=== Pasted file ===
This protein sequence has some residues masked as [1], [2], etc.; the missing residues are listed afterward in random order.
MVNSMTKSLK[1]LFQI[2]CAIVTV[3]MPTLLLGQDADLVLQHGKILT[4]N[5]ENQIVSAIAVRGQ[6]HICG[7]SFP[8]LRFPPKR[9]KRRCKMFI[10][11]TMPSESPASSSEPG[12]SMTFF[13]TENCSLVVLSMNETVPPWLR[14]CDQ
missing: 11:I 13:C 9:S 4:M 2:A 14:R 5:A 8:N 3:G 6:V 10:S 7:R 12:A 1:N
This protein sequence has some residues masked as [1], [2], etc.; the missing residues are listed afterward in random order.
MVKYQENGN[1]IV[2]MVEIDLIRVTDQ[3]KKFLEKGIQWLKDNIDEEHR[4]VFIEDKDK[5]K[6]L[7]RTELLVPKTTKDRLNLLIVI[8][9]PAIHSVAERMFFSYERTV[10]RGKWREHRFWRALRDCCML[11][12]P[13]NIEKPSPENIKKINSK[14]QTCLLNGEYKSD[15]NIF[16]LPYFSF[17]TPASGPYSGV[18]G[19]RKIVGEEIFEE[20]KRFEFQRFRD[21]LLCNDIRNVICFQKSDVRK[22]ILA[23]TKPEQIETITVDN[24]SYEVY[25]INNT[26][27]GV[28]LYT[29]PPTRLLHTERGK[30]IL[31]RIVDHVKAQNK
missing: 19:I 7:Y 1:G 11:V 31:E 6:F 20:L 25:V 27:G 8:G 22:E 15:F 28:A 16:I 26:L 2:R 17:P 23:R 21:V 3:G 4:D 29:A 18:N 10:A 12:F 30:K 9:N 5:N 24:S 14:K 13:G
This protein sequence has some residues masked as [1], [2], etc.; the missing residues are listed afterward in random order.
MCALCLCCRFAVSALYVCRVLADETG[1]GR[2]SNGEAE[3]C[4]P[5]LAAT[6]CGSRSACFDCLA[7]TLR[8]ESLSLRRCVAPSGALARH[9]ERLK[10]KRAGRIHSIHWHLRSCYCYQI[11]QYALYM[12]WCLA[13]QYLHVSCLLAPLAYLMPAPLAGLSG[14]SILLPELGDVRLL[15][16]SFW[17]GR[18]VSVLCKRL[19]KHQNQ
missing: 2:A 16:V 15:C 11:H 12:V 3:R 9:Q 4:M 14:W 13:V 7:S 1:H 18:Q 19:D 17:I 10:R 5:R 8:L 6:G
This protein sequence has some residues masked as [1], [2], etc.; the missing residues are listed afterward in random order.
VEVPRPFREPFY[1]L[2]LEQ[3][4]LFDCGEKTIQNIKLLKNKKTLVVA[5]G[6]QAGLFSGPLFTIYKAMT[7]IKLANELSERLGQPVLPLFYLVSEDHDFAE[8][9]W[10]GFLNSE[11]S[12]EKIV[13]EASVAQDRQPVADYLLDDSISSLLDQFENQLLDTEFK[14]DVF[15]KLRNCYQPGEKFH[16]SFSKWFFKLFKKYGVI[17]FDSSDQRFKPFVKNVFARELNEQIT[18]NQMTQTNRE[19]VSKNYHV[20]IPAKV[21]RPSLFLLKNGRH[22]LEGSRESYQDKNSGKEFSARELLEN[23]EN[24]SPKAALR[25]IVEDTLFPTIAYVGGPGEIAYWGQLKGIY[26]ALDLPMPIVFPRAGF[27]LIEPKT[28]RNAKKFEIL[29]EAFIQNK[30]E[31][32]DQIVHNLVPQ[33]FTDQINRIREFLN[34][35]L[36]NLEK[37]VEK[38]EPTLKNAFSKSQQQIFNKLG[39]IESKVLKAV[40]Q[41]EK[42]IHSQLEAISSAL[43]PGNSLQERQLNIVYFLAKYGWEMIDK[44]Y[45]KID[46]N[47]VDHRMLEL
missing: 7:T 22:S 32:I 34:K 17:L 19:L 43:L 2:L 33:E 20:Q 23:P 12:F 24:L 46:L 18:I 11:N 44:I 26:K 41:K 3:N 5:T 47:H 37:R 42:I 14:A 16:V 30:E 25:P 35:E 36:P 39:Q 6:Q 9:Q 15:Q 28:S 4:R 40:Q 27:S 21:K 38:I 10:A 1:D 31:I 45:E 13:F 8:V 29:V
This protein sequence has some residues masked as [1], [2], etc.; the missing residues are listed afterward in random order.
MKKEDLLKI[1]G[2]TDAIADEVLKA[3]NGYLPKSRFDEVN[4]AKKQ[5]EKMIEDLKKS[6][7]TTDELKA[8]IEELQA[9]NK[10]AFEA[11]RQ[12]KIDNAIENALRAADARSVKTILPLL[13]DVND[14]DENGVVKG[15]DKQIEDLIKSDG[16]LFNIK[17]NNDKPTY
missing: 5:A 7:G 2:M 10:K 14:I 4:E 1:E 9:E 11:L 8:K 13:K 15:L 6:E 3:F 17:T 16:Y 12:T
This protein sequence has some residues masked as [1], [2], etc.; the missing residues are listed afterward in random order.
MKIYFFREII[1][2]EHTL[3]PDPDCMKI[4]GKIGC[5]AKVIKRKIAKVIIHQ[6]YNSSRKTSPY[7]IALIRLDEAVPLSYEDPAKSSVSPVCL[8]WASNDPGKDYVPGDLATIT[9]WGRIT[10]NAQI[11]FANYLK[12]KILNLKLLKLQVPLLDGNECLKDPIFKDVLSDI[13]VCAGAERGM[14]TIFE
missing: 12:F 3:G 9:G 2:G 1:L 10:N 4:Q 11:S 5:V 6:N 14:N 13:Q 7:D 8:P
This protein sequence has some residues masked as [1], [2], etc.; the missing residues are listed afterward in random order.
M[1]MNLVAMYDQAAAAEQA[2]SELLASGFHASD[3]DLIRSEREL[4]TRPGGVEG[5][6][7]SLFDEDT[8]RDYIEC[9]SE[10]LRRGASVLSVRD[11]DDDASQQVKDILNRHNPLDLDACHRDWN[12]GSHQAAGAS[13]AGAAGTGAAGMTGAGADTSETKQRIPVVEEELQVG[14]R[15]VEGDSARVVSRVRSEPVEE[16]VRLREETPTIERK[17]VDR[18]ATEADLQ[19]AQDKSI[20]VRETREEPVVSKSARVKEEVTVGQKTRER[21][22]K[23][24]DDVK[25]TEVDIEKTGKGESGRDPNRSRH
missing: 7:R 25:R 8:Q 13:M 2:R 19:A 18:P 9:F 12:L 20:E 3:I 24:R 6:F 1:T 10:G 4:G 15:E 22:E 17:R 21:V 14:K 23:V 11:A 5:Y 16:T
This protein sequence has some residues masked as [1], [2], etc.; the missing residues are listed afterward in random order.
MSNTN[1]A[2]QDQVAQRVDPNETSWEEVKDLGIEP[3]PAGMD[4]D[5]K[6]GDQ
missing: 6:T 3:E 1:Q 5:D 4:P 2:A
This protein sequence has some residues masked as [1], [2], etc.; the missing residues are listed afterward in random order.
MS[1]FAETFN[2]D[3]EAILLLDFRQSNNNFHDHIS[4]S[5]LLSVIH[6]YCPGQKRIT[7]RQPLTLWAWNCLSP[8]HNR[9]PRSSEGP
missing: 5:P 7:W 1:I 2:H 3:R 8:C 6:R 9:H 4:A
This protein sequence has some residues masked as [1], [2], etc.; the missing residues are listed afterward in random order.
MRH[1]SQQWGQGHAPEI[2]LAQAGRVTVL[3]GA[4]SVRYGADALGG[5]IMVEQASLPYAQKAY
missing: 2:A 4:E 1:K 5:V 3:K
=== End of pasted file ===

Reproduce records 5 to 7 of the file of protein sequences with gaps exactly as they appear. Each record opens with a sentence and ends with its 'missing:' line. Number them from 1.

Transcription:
This protein sequence has some residues masked as [1], [2], etc.; the missing residues are listed afterward in random order.
MKKEDLLKI[1]G[2]TDAIADEVLKA[3]NGYLPKSRFDEVN[4]AKKQ[5]EKMIEDLKKS[6][7]TTDELKA[8]IEELQA[9]NK[10]AFEA[11]RQ[12]KIDNAIENALRAADARSVKTILPLL[13]DVND[14]DENGVVKG[15]DKQIEDLIKSDG[16]LFNIK[17]NNDKPTY
missing: 5:A 7:G 2:M 10:K 14:I 4:E 1:E 9:E 11:L 8:K 13:K 15:L 6:E 3:F 17:T 16:Y 12:T
This protein sequence has some residues masked as [1], [2], etc.; the missing residues are listed afterward in random order.
MKIYFFREII[1][2]EHTL[3]PDPDCMKI[4]GKIGC[5]AKVIKRKIAKVIIHQ[6]YNSSRKTSPY[7]IALIRLDEAVPLSYEDPAKSSVSPVCL[8]WASNDPGKDYVPGDLATIT[9]WGRIT[10]NAQI[11]FANYLK[12]KILNLKLLKLQVPLLDGNECLKDPIFKDVLSDI[13]VCAGAERGM[14]TIFE
missing: 12:F 3:G 9:G 2:G 1:L 10:N 4:Q 11:S 5:V 6:N 14:N 13:Q 7:D 8:P
This protein sequence has some residues masked as [1], [2], etc.; the missing residues are listed afterward in random order.
M[1]MNLVAMYDQAAAAEQA[2]SELLASGFHASD[3]DLIRSEREL[4]TRPGGVEG[5][6][7]SLFDEDT[8]RDYIEC[9]SE[10]LRRGASVLSVRD[11]DDDASQQVKDILNRHNPLDLDACHRDWN[12]GSHQAAGAS[13]AGAAGTGAAGMTGAGADTSETKQRIPVVEEELQVG[14]R[15]VEGDSARVVSRVRSEPVEE[16]VRLREETPTIERK[17]VDR[18]ATEADLQ[19]AQDKSI[20]VRETREEPVVSKSARVKEEVTVGQKTRER[21][22]K[23][24]DDVK[25]TEVDIEKTGKGESGRDPNRSRH
missing: 7:R 25:R 8:Q 13:M 2:R 19:A 18:P 9:F 12:L 20:E 3:I 24:R 6:F 1:T 10:G 4:G 15:E 22:E 17:R 21:V 14:K 23:V 11:A 5:Y 16:T